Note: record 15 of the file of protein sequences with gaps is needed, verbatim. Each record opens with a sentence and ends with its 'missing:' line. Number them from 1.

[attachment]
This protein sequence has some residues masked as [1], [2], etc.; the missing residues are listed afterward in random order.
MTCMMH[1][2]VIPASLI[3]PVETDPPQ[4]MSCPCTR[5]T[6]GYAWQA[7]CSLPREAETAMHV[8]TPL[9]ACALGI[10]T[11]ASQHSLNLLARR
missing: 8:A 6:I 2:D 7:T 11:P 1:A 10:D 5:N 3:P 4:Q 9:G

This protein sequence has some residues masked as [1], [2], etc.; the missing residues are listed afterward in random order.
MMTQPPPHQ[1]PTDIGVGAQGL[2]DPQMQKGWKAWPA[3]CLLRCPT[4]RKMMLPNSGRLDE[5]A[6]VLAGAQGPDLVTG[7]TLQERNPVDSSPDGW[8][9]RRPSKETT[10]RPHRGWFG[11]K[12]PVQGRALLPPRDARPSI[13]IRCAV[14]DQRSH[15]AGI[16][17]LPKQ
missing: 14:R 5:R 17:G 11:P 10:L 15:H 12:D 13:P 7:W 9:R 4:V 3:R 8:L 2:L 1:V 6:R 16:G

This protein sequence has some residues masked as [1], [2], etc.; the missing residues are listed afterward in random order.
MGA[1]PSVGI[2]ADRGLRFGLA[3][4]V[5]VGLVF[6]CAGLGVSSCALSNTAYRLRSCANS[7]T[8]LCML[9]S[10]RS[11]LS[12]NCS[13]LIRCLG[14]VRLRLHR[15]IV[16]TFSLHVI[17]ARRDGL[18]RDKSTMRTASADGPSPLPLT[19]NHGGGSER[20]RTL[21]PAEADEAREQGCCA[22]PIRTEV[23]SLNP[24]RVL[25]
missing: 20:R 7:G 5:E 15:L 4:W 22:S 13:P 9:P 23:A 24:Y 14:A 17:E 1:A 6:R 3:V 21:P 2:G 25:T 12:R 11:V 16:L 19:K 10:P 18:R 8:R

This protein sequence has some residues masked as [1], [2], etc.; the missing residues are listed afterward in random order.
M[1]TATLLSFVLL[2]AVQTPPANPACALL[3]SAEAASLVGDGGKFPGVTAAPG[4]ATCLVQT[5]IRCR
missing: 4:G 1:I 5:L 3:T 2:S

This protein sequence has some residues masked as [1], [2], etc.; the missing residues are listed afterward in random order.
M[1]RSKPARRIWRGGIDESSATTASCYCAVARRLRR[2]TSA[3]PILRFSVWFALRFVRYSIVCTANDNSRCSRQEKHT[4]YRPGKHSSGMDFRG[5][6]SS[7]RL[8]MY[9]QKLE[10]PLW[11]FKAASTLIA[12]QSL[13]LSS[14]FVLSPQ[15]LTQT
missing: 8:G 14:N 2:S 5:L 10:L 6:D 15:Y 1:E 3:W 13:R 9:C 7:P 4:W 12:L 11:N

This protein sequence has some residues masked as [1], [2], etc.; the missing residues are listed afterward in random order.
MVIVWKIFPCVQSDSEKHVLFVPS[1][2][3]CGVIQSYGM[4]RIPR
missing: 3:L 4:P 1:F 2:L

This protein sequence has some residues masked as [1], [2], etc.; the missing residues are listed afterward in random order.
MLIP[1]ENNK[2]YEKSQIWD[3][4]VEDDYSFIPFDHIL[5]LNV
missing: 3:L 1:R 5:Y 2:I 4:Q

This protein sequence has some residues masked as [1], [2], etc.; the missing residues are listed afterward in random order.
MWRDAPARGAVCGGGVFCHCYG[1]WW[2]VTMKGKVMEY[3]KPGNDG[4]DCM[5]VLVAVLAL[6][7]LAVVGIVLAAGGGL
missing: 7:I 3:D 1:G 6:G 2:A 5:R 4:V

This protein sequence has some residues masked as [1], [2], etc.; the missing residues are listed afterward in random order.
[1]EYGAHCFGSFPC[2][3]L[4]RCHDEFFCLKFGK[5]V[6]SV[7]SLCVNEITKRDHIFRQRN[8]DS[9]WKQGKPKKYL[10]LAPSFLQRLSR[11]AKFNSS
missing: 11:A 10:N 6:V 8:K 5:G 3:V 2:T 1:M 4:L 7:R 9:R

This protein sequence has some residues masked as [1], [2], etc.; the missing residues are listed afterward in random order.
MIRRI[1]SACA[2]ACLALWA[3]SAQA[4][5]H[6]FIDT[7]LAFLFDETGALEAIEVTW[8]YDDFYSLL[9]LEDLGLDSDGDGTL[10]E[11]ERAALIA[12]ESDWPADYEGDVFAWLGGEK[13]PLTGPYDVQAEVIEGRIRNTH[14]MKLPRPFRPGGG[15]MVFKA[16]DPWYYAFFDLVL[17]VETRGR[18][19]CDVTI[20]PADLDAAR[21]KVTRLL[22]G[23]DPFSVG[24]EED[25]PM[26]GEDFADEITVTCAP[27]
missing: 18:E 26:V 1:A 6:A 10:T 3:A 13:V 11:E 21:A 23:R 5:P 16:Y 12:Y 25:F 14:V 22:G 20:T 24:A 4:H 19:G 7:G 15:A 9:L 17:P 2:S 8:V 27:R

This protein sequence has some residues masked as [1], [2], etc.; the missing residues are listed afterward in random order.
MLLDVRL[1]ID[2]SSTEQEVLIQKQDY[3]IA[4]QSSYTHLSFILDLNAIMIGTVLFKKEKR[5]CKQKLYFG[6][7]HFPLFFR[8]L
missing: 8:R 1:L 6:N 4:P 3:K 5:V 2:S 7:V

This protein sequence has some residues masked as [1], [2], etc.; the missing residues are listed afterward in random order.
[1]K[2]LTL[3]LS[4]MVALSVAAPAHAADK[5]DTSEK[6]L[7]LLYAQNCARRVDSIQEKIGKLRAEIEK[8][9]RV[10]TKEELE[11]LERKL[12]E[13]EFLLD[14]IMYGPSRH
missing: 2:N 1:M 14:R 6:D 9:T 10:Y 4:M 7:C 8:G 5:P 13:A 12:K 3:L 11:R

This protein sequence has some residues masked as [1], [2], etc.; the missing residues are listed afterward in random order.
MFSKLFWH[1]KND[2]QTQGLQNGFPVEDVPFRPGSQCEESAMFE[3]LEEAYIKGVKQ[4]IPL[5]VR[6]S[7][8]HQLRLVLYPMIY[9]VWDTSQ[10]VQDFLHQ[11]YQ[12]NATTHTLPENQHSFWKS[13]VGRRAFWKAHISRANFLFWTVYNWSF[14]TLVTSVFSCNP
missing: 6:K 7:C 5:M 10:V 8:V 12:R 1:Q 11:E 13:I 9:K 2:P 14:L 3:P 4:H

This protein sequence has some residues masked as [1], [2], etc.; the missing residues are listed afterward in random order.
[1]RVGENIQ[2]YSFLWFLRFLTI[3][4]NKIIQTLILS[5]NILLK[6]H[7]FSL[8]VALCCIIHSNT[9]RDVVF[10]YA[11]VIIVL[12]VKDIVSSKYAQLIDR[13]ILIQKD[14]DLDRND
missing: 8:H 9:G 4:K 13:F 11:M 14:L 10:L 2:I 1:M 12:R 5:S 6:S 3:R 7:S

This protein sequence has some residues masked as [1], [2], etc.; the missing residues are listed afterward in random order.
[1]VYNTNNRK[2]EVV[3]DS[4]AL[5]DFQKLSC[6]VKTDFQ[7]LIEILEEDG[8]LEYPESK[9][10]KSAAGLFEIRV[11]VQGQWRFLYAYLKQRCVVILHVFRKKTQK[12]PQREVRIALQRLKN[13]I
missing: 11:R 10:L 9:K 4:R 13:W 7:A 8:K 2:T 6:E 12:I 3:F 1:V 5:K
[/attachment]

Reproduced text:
This protein sequence has some residues masked as [1], [2], etc.; the missing residues are listed afterward in random order.
[1]VYNTNNRK[2]EVV[3]DS[4]AL[5]DFQKLSC[6]VKTDFQ[7]LIEILEEDG[8]LEYPESK[9][10]KSAAGLFEIRV[11]VQGQWRFLYAYLKQRCVVILHVFRKKTQK[12]PQREVRIALQRLKN[13]I
missing: 11:R 10:L 9:K 4:R 13:W 7:A 8:K 2:T 6:E 12:I 3:F 1:V 5:K